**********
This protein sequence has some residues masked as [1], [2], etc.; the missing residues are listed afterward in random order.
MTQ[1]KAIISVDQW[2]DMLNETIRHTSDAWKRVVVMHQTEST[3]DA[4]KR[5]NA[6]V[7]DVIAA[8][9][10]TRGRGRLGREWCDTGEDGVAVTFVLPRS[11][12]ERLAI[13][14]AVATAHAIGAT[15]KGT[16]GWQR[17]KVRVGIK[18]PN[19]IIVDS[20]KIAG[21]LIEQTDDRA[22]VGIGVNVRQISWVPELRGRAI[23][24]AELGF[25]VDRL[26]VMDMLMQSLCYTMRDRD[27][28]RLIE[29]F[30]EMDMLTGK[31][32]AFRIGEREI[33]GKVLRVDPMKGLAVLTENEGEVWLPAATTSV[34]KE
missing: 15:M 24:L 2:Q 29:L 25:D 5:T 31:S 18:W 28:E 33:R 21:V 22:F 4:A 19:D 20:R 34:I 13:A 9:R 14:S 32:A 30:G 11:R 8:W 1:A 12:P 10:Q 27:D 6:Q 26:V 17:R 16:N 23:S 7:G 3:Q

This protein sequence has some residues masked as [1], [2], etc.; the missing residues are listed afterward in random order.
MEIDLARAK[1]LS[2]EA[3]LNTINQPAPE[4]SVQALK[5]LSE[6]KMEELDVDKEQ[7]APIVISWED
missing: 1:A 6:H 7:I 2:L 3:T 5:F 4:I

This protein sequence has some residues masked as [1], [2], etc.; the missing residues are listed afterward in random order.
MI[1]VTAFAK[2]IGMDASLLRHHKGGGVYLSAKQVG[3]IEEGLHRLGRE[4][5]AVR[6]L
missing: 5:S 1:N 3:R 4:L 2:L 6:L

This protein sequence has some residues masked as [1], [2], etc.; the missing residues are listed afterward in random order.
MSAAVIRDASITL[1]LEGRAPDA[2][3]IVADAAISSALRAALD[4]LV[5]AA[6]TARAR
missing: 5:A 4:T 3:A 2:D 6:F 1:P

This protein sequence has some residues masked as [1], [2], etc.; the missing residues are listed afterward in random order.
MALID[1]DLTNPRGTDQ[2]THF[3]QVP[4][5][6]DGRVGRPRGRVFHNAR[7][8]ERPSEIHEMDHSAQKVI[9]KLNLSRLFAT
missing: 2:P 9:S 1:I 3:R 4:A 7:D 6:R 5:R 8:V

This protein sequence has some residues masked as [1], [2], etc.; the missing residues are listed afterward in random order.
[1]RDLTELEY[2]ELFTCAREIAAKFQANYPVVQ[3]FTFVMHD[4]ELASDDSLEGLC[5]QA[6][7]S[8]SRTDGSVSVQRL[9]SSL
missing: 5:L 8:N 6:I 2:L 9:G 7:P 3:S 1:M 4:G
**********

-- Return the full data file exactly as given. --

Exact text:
This protein sequence has some residues masked as [1], [2], etc.; the missing residues are listed afterward in random order.
MTQ[1]KAIISVDQW[2]DMLNETIRHTSDAWKRVVVMHQTEST[3]DA[4]KR[5]NA[6]V[7]DVIAA[8][9][10]TRGRGRLGREWCDTGEDGVAVTFVLPRS[11][12]ERLAI[13][14]AVATAHAIGAT[15]KGT[16]GWQR[17]KVRVGIK[18]PN[19]IIVDS[20]KIAG[21]LIEQTDDRA[22]VGIGVNVRQISWVPELRGRAI[23][24]AELGF[25]VDRL[26]VMDMLMQSLCYTMRDRD[27][28]RLIE[29]F[30]EMDMLTGK[31][32]AFRIGEREI[33]GKVLRVDPMKGLAVLTENEGEVWLPAATTSV[34]KE
missing: 15:M 24:L 2:Q 29:L 25:D 5:T 31:S 18:W 28:E 33:R 21:V 22:F 4:A 19:D 20:R 34:I 13:A 9:R 14:S 32:A 30:G 11:R 8:W 1:A 12:P 10:Q 27:D 6:Q 26:V 17:R 16:N 23:S 7:G 3:Q

This protein sequence has some residues masked as [1], [2], etc.; the missing residues are listed afterward in random order.
MEIDLARAK[1]LS[2]EA[3]LNTINQPAPE[4]SVQALK[5]LSE[6]KMEELDVDKEQ[7]APIVISWED
missing: 1:A 6:H 7:I 2:L 3:T 5:F 4:I

This protein sequence has some residues masked as [1], [2], etc.; the missing residues are listed afterward in random order.
MI[1]VTAFAK[2]IGMDASLLRHHKGGGVYLSAKQVG[3]IEEGLHRLGRE[4][5]AVR[6]L
missing: 5:S 1:N 3:R 4:L 2:L 6:L

This protein sequence has some residues masked as [1], [2], etc.; the missing residues are listed afterward in random order.
MSAAVIRDASITL[1]LEGRAPDA[2][3]IVADAAISSALRAALD[4]LV[5]AA[6]TARAR
missing: 5:A 4:T 3:A 2:D 6:F 1:P

This protein sequence has some residues masked as [1], [2], etc.; the missing residues are listed afterward in random order.
MALID[1]DLTNPRGTDQ[2]THF[3]QVP[4][5][6]DGRVGRPRGRVFHNAR[7][8]ERPSEIHEMDHSAQKVI[9]KLNLSRLFAT
missing: 2:P 9:S 1:I 3:R 4:A 7:D 6:R 5:R 8:V

This protein sequence has some residues masked as [1], [2], etc.; the missing residues are listed afterward in random order.
[1]RDLTELEY[2]ELFTCAREIAAKFQANYPVVQ[3]FTFVMHD[4]ELASDDSLEGLC[5]QA[6][7]S[8]SRTDGSVSVQRL[9]SSL
missing: 5:L 8:N 6:I 2:L 9:G 7:P 3:S 1:M 4:G